Human herpesvirus-6 in patients with Crohn’s disease

Authors


Radhakrishna Sura, 1803 Building, Washington Street, Midland, MI 48674, USA. e-mail: RSura@dow.com; radhakrishna.sura@uconn.edu

Abstract

Sura R, Gavrilov B, Flamand L, Ablashi D, Cartun R, Colombel J-F, Van Kruiningen HJ. Human herpesvirus-6 in patients with Crohn’s disease. APMIS 2010; 118: 394–400.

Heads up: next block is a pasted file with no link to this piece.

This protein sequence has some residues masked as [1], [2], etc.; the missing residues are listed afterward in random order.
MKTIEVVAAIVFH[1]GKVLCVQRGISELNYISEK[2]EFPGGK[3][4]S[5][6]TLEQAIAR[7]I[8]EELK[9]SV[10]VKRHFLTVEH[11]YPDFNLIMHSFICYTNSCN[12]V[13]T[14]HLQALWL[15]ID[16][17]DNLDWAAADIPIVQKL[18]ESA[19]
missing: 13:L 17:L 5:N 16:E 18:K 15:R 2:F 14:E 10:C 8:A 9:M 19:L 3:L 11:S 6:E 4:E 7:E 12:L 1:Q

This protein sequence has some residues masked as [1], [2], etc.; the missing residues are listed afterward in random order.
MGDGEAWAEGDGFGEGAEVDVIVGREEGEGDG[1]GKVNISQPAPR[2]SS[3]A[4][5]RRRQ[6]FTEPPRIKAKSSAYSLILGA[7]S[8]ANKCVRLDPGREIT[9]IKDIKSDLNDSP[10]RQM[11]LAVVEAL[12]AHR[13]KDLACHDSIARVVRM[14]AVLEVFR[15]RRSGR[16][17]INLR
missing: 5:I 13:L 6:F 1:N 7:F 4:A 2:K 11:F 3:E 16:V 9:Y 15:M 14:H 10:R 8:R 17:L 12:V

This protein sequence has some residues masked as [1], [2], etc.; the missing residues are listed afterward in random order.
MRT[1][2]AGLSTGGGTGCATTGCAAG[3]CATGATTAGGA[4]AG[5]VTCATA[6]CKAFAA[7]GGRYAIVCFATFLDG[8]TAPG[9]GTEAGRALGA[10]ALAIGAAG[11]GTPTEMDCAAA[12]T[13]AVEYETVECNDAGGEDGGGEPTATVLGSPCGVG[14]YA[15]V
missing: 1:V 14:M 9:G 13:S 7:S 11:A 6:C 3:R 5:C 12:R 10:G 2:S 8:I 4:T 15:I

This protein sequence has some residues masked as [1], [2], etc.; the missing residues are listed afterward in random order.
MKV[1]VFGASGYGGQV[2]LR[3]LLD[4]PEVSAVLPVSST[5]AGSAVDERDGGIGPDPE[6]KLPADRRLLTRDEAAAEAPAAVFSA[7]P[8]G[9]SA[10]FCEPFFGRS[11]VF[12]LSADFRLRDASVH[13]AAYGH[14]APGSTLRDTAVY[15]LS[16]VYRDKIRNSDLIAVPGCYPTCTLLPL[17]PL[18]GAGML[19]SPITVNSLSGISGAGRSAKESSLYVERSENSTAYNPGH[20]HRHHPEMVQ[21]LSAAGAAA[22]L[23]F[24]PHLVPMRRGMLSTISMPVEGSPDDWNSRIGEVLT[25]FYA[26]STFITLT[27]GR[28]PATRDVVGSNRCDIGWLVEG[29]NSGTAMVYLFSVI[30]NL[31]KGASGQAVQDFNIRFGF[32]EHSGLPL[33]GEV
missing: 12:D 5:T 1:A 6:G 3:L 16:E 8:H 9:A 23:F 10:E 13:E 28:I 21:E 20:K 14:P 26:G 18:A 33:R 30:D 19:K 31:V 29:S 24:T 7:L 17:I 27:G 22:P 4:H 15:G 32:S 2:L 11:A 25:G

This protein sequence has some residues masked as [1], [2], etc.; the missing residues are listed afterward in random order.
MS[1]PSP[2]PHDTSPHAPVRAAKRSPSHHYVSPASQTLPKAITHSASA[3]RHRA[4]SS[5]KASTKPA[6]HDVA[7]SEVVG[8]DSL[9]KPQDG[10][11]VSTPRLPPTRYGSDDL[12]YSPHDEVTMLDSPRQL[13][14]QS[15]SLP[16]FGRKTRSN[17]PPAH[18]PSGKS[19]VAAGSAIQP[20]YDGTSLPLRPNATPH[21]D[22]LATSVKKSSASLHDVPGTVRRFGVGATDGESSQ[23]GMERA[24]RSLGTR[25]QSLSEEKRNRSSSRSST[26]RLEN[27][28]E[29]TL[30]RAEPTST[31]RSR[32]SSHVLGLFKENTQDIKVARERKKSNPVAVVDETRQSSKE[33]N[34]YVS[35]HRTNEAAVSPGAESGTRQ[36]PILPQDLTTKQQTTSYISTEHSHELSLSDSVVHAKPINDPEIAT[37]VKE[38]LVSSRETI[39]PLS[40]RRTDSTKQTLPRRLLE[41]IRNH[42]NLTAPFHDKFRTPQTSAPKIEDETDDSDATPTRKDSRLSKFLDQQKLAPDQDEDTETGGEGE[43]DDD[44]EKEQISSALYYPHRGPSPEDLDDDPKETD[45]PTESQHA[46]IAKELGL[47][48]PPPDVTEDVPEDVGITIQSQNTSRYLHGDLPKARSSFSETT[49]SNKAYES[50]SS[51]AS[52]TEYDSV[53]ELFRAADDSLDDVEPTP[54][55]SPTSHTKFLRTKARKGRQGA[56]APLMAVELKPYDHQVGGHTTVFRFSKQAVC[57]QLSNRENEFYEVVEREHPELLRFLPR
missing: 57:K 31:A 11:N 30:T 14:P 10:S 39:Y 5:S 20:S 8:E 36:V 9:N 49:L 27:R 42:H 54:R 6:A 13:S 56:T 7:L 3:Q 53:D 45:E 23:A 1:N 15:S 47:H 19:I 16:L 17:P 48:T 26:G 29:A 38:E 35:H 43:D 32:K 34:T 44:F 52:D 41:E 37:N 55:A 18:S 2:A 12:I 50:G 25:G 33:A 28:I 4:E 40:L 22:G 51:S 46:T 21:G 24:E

Human herpesvirus-6 (HHV-6) infections are usually asymptomatic reactivations in immunocompetent persons, but may be severe in immunocompromised individuals. Although primary HHV-6 infection is mainly associated with roseola infantum, it has also been associated with gastroenteritis, diarrhea, and nausea in children. In this study, we investigated the potential role of HHV-6 in Crohn’s disease (CD). Evidence of HHV-6 infection in CD patients and controls was determined by immunohistochemistry (IHC), polymerase chain reaction (PCR), and quantitative real-time PCR (qPCR). Fifty-one tissue blocks from 23 CD patients and 20 tissue blocks from 20 controls were examined. Quantitativereal-time PCR was used to assess HHV-6 viral loads. IHC, PCR and qPCR indicated the presence of HHV-6 in both CD patients and controls. Immunohistochemistry of tissues revealed an almost equal frequency and distribution of positive cells; however, non-specific immunostaining confounded interpretation. HHV-6 DNA was detected in 52% (12/23) of CD and 55% (11/20) of control patients by PCR and in 69.5% (16/23) of CD cases and 65% (13/20) of controls by qPCR. Mean viral load in intestinal tissues was similar in CD and controls (33.4 and 57.9 copies μg−1 DNA, respectively). Finding equal evidence of HHV-6 in patients and controls by multiple methods suggests that this virus is ubiquitous and probably not a cause of CD.

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